Grooming: Know the Warning Signs

One tool common to those who sexually abuse kids is grooming: manipulative behaviors that the abuser uses to gain access to a potential victim, coerce them to agree to the abuse, and reduce the risk of being caught. While these tactics are used most often against younger kids, teens and vulnerable adults are also at risk.

Grooming can take place online or in-person. It’s usually employed by a family member or someone else in the victim’s circle of trust, such as a coach, teacher, youth group leader or others who naturally have some interaction with the victim.

Though grooming can take many different forms, it often follows a similar pattern.

  • Victim selection: Abusers often observe possible victims and select them based on ease of access to them or their perceived vulnerability.
  • Gaining access and isolating the victim: Abusers will attempt to physically or emotionally separate a victim from those protecting them and often seek out positions in which they have contact with minors.
  • Trust development and keeping secrets: Abusers attempt to gain trust of a potential victim through gifts, attention, sharing “secrets” and other means to make them feel that that they have a caring relationship and to train them to keep the relationship secret.
  • Desensitization to touch and discussion of sexual topics: Abusers will often start to touch a victim in ways that appear harmless, such as hugging, wrestling and tickling, and later escalate to increasingly more sexual contact, such as massages or showering together. Abusers may also show the victim pornography or discuss sexual topics with them, to introduce the idea of sexual contact.
  • Attempt by abusers to make their behavior seem natural, to avoid raising suspicions. For teens, who may be closer in age to the abuser, it can be particularly hard to recognize tactics used in grooming. Be alert for signs that your teen has a relationship with an adult that includes secrecy, undue influence or control, or pushes personal boundaries.

Grooming Family and Community

Grooming behaviors are not only used to gain a victim’s trust, but often are used to create a trustworthy image and relationship with their family and community. Child and teen sexual abusers are often charming, kind, and helpful — exactly the type of behavior we value in friends and acquaintances. You don’t need to be suspicious of everyone who is kind to your child; most people are well intentioned and trustworthy. But you should be on guard that this type of behavior is sometimes just a mirage, a way for an abuser to gain your trust so they have more direct access to your child (and make it less likely that the child will be believed if they speak up about the abuse). You should also talk to your kids about risks and boundaries, and make sure they know that they can come to you if anyone crosses a line.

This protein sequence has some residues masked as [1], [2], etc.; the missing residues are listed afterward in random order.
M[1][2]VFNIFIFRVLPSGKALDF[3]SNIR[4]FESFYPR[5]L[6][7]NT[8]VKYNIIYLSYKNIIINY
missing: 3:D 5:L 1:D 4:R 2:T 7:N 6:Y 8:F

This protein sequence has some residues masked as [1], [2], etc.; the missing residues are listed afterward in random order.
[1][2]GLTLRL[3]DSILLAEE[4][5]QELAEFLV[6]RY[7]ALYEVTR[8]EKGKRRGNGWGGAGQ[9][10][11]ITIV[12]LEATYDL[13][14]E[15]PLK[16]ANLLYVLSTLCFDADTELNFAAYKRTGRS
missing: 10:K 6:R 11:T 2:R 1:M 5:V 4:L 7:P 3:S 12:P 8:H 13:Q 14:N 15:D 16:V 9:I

Online Grooming

Online grooming often involves adults creating fake profiles and posing as children or teens in order to befriend someone and gain their trust. This may be the first step towards sexual abuse or online stalking or harassment. You can learn more from InternetMatters.org about how grooming occurs, and how you can make a minor in your life safer from it. You can also find out more about how to recognize more warning signs of online grooming from the National Center for Missing and Exploited Children.

Rather than banning kids from going online, introduce more freedom as they get older, and make sure they are attuned to the risks and are comfortable talking to you about what they experience. As Michael Rich, director of the Center on Media and Child Health at Boston Children’s Hospital, recently told the Wall Street Journal, “The whole stranger-danger movement did more to create anxiety in children than it did to protect them,” said. “If you turn everyone you don’t know into a danger, you live in a pretty scary world.”

Survivor Stories

Read more from survivors and RAINN Speakers Bureau members about how they were groomed by predators and what parents should watch out for:

  • Adam’s Story: “It’s not like he wore a sign saying, ‘I’m a sexual predator.’ He was that cool uncle.”
  • Brian’s Story: “When I was younger, I didn’t want anybody to be mad at me. I didn’t want my abuser to be mad at me.”
  • Gail’s Story: “The grooming was the most devastating part of it. I was so young when it started. Psychologically, it had a huge effect on my personality and how I viewed myself.”
  • Pierre’s Story: “He was someone who was always on my side. When I would get in trouble with my parents, he would tell them that I should come over to his house for the night. My parents could sense something was off—it seemed odd that I was spending so much time alone with an adult. They even asked me about it, but I told them that everything was fine. I now realize that this was all an effect of grooming.”

How to Help

You can help keep kids and teens safer by learning the warning signs of abuse at rainn.org. To report sexual abuse of a child or teen, whether it occured in-person or online, visit childhelp.org.

To help you recognize warning signs or to get support if you find out a child or teen in your life has been abused, you can speak with someone who is trained to help. Call the National Sexual Assault Hotline at 800.656.HOPE (4673) or chat online at online.rainn.org. It’s free, confidential, and 24/7.

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